Opinion

Maybe recycling does have its place

OK, OK, I’m recycling.

As a disciple of the late Gov. Dixy Lee Ray, I’m not convinced of the value of it yet, but I’m willing to listen to those who are and do.

I should have explained, I guess, that my recycle load of four dog food cans, three cat food cans, an empty whiskey bottle, a milk carton and a sauerkraut jar was the first time I ever recycled and the first day I did it.

Other than newspapers, that is. One of my daughters is kind enough to take care of them. I have received mail from those who view me as a slacker in the campaign to save the planet, an example of which is from Glea Bransletter of Indianola.

“Adele, for years I have defended what you write with friends and neighbors. I assumed you had a modicum of common sense. Your article on recycling made me cringe. In a month’s time, you must have a soup, vegetable or tuna can or maybe a coffee can. Also an empty pickle jar, mayonnaise or peanut butter jar to recycle.

“Separating a cap from a bottle or checking numbers on plastic containers is not rocket science. The thousands of tons of recyclables can be reused to make rags, building materials and paving products and not put in the ground. Your stupid article gives permission to my neighbor with three dogs and a cat to dump his pet cans in regular garbage and not recycle. I have recycled for 20 years. This is the first time I have considered the Herald trash, but I will recycle it.”

I make my own pickles, freeze my own soups and can vegetables, chicken and salmon and one does not dispose of mason jars. But I did pursue the subject with Dave Peters, recycling coordinator for Kitsap County, and asked what became of the recycled material?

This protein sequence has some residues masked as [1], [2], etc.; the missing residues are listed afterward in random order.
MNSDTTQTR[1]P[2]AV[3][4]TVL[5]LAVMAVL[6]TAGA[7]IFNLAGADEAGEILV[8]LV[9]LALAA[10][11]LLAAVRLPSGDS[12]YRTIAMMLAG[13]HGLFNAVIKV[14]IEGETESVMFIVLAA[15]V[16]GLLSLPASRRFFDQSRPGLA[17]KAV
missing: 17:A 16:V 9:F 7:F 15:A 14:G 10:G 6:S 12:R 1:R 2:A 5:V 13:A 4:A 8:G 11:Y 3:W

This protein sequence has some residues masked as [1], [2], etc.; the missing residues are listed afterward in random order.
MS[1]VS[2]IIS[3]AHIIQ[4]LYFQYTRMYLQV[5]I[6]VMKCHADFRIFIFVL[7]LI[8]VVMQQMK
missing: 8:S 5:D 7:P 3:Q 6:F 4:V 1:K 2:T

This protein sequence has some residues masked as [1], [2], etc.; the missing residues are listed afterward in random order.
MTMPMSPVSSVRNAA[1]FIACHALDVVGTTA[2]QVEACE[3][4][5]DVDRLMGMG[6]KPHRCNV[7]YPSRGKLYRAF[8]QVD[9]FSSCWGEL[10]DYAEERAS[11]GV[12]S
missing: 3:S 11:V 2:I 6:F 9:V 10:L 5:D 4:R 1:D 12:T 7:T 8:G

Plenty, he said. “A lot of it is baled up and sent to China. Their ships that come over here don’t want to go back empty. Some years ago, China had a cotton crop failure and collected plastic pop bottles which were turned into fiber and made into T-shirts.”

Plastic milk jugs can be recycled into plastic lumber. New cans can be made of old. A lot of the cardboard goes to the Port Townsend Cardboard Co., which recycles it into new cardboard.

The company also does a lot of paper telephone books. Newspapers and mixed paper go to the Blue Heron Co. in Oregon to be restored into new paper.

If you recycle, you are given a rebate in the form of a credit determined by the annual profit to the recycler divider by the number of customers. It costs $4.05 a month for the recycle truck to pick up your stuff, so this year’s rebate of $1.38, subtracted from that leaves $2.67 for you to pay in this county.

Each county would be different.

As for Dixy, she commented thus in her book “Environmental Overkill” on Al Gore’s promise to force total recycling: “Recycling has already ballooned the cost of managing wastes for taxpayers, and that cost continues to climb. Total recycle is not only impossible but undesirable. Incineration and composting were once accepted by cities and counties as companions to recycling, until pressure from militant environmentalists caused politicians to abandon them almost completely in favor of total recycling programs. It has happened despite the fact that new incineration techniques have virtually eliminated the problem of controlling emissions and disposing of the resultant ash.”

And to the lady who sent me a modern can opener that doesn’t leave jagged edges which I cut my hand on twice in cleaning out cans to recycle, thank you very much.

I wrote you a letter but discovered I had recycled the box you sent the can opener in so I don’t have your name and address.

If you contact me again, I’ll thank you properly.

Adele Ferguson can be reached at PO Box 69, Hansville, WA 98340.

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